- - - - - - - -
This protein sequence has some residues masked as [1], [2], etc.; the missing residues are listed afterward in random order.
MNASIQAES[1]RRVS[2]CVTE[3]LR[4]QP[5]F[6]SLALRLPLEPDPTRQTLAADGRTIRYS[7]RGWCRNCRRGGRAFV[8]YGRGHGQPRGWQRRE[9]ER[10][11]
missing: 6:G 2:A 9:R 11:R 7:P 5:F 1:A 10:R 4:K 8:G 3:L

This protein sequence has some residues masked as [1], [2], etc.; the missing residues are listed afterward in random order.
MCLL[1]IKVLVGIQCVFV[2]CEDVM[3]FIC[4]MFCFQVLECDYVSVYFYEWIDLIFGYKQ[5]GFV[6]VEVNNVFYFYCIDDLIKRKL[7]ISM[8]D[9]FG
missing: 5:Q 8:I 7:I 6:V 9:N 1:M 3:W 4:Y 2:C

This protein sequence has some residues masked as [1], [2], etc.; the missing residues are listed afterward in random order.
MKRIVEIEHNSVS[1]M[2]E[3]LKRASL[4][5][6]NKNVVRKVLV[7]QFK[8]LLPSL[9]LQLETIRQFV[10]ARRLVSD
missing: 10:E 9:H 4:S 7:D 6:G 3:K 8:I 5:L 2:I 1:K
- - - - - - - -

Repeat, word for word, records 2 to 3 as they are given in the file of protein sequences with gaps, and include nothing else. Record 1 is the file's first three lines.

This protein sequence has some residues masked as [1], [2], etc.; the missing residues are listed afterward in random order.
MCLL[1]IKVLVGIQCVFV[2]CEDVM[3]FIC[4]MFCFQVLECDYVSVYFYEWIDLIFGYKQ[5]GFV[6]VEVNNVFYFYCIDDLIKRKL[7]ISM[8]D[9]FG
missing: 5:Q 8:I 7:I 6:V 9:N 1:M 3:W 4:Y 2:C

This protein sequence has some residues masked as [1], [2], etc.; the missing residues are listed afterward in random order.
MKRIVEIEHNSVS[1]M[2]E[3]LKRASL[4][5][6]NKNVVRKVLV[7]QFK[8]LLPSL[9]LQLETIRQFV[10]ARRLVSD
missing: 10:E 9:H 4:S 7:D 6:G 3:K 8:I 5:L 2:I 1:K